“Not a terrible thing and an atmosphere pervades that favours this compunction towards dead ends-thus life living in the best and worst of times simultaneously. Living our sort of dreaded best life as it were”
As I leaf through this book’s accompanying ephemera, press release etc., I start skimming the lines printed within somewhat lazily. I generally do not touch the text of a book until after I have gone through it several times. I almost never physically see a press release, so I read those even less. However, be it fate, be it low sugar intake or an unforeseen desire to at least read the ink on the paper that is supplied along with what already appears to be a beautifully designed book with a gorgeous cover before flippantly throwing it into the recycle bin, I delve in…
Stuff…stuffff….isolation…nature…memory…hunting…stuff. I imagine and expect people who read my own words will feel exactly the same. Stuff and stuffff etc. always.
To be fair to the publisher Diskobay and artist Alexander Arnild Peitersen, it could have read anything else and the results would be the same, but I steered myself through the remaining text and prepared to open the book and get a whiff of youthful bed pissing angst and the never-ending churning out of existential darkness that somehow still inhabits many European photobooks, particularly the books of the Baltic nations. WWII must have been a god damn doozy. So, I sift hoping for the best and aligning myself with my own special brand of nihilism in believing it will be for the worst. I can tell between the cover and the first image that though there may be some harbouring of dread and existential pandering in the book, that I may very well be wrong about the quality, if not the topic. I am held rapt and my carmudgeonly self melts away and begins to enjoy this well-conceived and executed book in my hands.
By about twenty pages in, I am positive now that I have gotten it completely wrong even if there are no rainbows and indeed, there is angst. Not a terrible thing and an atmosphere pervades that favours this compunction towards dead ends-thus life living in the best and worst of times simultaneously. Living our sort of dreaded best life as it were. As I page through, I am confronted with someone whose face reminds me of a Latvian artist named Arnis Balcus, which would explain some of the snapshot aesthetic in homage form. Arnis is followed by a woman and an arresting image of a decaying brick wall-this wall is one of my favourites photographs within the book. The woman, who is half naked, but mostly posed to cover herself offers me several varying points of observation and I am not sure why, but because of the angle of her nose, I search for the tell-tale signs of a white night, bit of rummaging through the donuts as it were via TWOWS. I do not see her breast until the third thumb through and when I do, I return to the blue of her eyes and begin looking at her nostrils again. There is a gravity to her presence and the portraits of the other subjects within, but this is not what holds my attention.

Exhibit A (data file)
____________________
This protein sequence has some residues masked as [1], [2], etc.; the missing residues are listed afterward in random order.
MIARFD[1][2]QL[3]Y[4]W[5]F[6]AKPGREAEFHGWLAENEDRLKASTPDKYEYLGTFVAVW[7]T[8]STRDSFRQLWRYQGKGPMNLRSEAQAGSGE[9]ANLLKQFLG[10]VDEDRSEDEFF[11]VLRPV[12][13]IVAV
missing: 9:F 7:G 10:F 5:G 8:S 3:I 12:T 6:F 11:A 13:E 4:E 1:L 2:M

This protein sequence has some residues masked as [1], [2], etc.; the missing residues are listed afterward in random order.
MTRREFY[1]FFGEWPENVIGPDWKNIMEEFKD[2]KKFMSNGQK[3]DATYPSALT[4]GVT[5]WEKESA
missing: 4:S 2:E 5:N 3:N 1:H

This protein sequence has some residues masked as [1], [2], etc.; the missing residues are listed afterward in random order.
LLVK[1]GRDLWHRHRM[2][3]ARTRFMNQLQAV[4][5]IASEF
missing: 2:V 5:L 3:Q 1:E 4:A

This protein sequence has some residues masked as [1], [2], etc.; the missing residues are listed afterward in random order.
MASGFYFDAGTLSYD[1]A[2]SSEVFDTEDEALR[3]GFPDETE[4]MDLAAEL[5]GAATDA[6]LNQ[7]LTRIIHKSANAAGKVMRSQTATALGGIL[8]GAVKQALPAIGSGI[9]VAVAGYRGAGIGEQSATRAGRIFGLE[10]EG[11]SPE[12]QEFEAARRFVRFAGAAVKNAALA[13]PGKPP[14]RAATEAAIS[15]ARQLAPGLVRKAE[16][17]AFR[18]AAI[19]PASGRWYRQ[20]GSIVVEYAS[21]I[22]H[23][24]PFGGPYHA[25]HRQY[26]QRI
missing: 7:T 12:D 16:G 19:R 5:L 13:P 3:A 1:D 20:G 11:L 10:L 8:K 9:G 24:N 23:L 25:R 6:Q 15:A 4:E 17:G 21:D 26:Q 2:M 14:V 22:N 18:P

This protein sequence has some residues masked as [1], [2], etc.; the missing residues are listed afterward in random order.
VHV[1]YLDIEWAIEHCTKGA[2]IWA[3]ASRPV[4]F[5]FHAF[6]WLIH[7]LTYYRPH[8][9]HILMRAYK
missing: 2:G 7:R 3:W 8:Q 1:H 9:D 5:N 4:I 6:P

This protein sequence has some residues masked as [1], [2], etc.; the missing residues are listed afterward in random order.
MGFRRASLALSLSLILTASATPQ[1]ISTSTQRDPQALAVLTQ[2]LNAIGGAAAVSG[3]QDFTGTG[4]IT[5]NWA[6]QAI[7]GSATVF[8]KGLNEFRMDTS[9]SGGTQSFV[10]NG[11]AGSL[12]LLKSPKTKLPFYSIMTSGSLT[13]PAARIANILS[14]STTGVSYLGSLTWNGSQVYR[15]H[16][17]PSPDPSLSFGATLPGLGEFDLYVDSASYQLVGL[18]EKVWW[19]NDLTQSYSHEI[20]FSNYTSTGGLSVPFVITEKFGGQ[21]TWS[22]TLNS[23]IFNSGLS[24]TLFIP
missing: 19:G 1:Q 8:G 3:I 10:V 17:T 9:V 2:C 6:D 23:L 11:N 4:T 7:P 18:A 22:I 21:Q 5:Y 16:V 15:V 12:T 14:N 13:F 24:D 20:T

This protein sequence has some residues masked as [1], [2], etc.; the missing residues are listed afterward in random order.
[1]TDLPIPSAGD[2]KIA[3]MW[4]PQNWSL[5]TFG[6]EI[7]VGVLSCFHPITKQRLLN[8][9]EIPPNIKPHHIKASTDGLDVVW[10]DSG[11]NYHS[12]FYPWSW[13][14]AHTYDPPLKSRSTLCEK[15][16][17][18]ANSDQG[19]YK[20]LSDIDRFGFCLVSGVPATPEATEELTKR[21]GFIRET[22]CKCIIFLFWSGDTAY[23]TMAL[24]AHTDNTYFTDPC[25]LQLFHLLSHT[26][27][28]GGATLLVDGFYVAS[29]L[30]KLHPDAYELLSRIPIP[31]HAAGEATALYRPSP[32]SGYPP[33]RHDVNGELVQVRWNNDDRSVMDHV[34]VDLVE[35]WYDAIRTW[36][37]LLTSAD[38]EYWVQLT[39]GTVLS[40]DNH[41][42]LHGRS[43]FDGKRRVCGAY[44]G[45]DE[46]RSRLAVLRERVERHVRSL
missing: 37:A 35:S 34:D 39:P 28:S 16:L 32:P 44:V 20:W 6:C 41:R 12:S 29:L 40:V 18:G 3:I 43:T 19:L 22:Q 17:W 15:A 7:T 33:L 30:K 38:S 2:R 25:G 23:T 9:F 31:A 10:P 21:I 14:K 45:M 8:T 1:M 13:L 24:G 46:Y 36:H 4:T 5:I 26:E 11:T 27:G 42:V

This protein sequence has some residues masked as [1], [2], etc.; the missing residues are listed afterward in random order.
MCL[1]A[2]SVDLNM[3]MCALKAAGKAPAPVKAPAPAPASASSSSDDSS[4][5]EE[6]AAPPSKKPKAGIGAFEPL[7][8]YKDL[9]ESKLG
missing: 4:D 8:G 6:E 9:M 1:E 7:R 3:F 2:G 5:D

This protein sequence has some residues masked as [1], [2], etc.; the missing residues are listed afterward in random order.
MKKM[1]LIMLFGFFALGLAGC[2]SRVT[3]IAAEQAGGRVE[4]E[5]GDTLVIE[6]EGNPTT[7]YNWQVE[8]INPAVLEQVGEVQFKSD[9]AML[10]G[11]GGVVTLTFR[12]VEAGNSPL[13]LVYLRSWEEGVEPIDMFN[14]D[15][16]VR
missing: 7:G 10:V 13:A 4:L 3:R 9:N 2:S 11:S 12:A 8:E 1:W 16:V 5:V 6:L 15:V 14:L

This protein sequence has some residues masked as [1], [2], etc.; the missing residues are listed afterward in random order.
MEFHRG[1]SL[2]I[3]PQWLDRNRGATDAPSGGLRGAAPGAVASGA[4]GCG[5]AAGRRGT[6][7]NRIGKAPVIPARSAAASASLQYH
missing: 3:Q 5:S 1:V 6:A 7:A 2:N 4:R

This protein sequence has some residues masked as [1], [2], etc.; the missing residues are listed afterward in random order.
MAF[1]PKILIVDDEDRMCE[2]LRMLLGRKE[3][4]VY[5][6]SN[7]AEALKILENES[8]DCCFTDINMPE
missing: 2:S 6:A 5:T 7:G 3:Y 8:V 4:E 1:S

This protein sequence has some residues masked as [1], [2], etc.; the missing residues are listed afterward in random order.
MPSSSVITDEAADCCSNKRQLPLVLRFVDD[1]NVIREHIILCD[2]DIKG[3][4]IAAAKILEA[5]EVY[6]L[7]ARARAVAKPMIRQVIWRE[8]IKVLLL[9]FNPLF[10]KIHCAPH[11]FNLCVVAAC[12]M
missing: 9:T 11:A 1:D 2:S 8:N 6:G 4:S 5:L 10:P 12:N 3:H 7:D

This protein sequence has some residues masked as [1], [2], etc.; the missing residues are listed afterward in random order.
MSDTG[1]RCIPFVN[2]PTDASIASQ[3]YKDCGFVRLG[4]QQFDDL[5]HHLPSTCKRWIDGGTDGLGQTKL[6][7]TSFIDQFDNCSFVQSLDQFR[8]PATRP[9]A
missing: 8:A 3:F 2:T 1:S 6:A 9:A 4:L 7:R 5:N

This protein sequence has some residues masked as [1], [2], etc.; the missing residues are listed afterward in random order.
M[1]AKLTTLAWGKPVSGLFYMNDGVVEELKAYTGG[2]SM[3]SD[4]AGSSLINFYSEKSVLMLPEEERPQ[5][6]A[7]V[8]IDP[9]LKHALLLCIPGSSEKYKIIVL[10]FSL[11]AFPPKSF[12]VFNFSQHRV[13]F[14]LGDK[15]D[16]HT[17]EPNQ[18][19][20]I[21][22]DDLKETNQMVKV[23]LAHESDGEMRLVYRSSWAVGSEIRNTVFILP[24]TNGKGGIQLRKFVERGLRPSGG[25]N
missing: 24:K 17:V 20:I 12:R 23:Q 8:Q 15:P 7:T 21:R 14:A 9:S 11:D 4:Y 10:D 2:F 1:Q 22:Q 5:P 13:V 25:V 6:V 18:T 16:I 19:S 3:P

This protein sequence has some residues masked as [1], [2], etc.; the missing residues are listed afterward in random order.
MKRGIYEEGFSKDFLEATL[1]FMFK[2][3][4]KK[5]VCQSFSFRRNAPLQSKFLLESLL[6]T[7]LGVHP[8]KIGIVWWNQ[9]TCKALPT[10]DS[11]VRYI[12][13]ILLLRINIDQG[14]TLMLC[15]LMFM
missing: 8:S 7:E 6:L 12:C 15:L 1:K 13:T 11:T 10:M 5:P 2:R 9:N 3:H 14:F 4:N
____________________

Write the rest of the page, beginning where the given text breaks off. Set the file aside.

What holds my attention in the book is not these fleeting and ephemeral bodies and animal pieces placed in ritualized opposition, but rather the natural landscapes they oppose themselves to. The images of the wintery grounds, rocks and trees pivot the book into something more as if to declare the insignificance of the people within no matter their youth, their cavorting and undulating bodies. The bleached and reduced colour palette of the landscape from the cross-processed colour film ala J.H. Engstrom reads as overly capable and in their dull and slow pulsed magnetism add intrigue and inspiration, if not idle introspection. I will not lie, I can use one less disco ball in the world of photography as they are as ubiquitous as to be a running joke between myself and Bryan Schutmaat who are planning our book simply entitled “Disco Ballz” for release in early 2021.
“What holds my attention in the book is not these fleeting and ephemeral bodies and animal pieces placed in ritualized opposition, but rather the natural landscapes they oppose themselves to”
All ball or disco puns aside, Peitersen’s book is unexpected and extremely considered. The design of the book is optimally sized and scaled to near perfection in terms of sequence and the physical book object. Between the publisher and the artist, the repetition in the edit feels like a clear-minded pursuit instead of an inevitable conclusion of an artist with only a few arrows in his quiver. Its purposeful and the use of the images floating in differing corners and full-page images carefully selected means the book does not fatigue the viewer halfway through. Frankly, even established artists who make books could take note from Peietersen’s natural ability to sequence images, which is not the easiest of feats between colour and black and white. This is the artist’s first book and it speaks very highly of what comes next. I will be waiting….
Alexander Arnild Peitersen